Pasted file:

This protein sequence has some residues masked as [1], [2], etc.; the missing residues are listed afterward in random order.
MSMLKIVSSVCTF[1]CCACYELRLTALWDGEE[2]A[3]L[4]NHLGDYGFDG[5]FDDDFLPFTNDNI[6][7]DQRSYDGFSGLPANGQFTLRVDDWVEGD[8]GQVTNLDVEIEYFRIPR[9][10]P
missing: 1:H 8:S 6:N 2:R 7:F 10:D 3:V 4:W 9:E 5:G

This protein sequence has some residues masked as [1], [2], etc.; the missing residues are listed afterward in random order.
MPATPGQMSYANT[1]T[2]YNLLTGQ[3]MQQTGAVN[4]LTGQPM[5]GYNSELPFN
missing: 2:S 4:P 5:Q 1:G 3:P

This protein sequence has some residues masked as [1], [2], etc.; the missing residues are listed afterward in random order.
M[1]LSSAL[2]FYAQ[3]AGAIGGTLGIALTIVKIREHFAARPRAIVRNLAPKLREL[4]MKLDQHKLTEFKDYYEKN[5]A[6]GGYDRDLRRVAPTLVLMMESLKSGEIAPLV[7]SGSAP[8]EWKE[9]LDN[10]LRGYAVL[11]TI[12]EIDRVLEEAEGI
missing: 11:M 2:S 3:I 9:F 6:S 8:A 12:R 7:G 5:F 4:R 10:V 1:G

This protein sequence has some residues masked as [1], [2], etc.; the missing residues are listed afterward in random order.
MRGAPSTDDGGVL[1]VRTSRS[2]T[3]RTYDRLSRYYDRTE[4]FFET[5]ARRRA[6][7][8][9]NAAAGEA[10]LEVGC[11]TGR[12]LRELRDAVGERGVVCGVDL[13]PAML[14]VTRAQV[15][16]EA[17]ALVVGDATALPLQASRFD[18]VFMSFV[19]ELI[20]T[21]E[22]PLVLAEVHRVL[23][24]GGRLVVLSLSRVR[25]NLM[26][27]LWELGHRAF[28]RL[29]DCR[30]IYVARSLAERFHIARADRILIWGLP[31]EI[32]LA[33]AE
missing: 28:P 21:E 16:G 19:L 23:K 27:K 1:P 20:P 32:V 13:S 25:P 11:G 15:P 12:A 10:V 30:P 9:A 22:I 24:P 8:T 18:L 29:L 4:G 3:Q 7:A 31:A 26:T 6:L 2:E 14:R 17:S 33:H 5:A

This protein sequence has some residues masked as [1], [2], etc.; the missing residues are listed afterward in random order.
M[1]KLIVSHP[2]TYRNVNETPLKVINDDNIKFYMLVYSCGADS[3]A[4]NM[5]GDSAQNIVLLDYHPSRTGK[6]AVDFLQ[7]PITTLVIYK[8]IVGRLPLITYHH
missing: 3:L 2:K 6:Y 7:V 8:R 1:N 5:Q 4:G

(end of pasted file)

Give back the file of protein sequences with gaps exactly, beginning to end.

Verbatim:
This protein sequence has some residues masked as [1], [2], etc.; the missing residues are listed afterward in random order.
MSMLKIVSSVCTF[1]CCACYELRLTALWDGEE[2]A[3]L[4]NHLGDYGFDG[5]FDDDFLPFTNDNI[6][7]DQRSYDGFSGLPANGQFTLRVDDWVEGD[8]GQVTNLDVEIEYFRIPR[9][10]P
missing: 1:H 8:S 6:N 2:R 7:F 10:D 3:V 4:W 9:E 5:G

This protein sequence has some residues masked as [1], [2], etc.; the missing residues are listed afterward in random order.
MPATPGQMSYANT[1]T[2]YNLLTGQ[3]MQQTGAVN[4]LTGQPM[5]GYNSELPFN
missing: 2:S 4:P 5:Q 1:G 3:P

This protein sequence has some residues masked as [1], [2], etc.; the missing residues are listed afterward in random order.
M[1]LSSAL[2]FYAQ[3]AGAIGGTLGIALTIVKIREHFAARPRAIVRNLAPKLREL[4]MKLDQHKLTEFKDYYEKN[5]A[6]GGYDRDLRRVAPTLVLMMESLKSGEIAPLV[7]SGSAP[8]EWKE[9]LDN[10]LRGYAVL[11]TI[12]EIDRVLEEAEGI
missing: 11:M 2:S 3:I 9:F 6:S 8:A 12:R 7:G 5:F 4:R 10:V 1:G

This protein sequence has some residues masked as [1], [2], etc.; the missing residues are listed afterward in random order.
MRGAPSTDDGGVL[1]VRTSRS[2]T[3]RTYDRLSRYYDRTE[4]FFET[5]ARRRA[6][7][8][9]NAAAGEA[10]LEVGC[11]TGR[12]LRELRDAVGERGVVCGVDL[13]PAML[14]VTRAQV[15][16]EA[17]ALVVGDATALPLQASRFD[18]VFMSFV[19]ELI[20]T[21]E[22]PLVLAEVHRVL[23][24]GGRLVVLSLSRVR[25]NLM[26][27]LWELGHRAF[28]RL[29]DCR[30]IYVARSLAERFHIARADRILIWGLP[31]EI[32]LA[33]AE
missing: 28:P 21:E 16:G 19:L 23:K 27:K 1:P 20:P 32:V 13:S 25:P 11:G 15:P 12:A 10:V 30:P 9:A 22:I 24:P 8:T 18:L 29:L 4:G 3:Q 7:A 31:A 26:T 6:L 2:E 14:R 17:S 33:H 5:A

This protein sequence has some residues masked as [1], [2], etc.; the missing residues are listed afterward in random order.
M[1]KLIVSHP[2]TYRNVNETPLKVINDDNIKFYMLVYSCGADS[3]A[4]NM[5]GDSAQNIVLLDYHPSRTGK[6]AVDFLQ[7]PITTLVIYK[8]IVGRLPLITYHH
missing: 3:L 2:K 6:Y 7:V 8:R 1:N 5:Q 4:G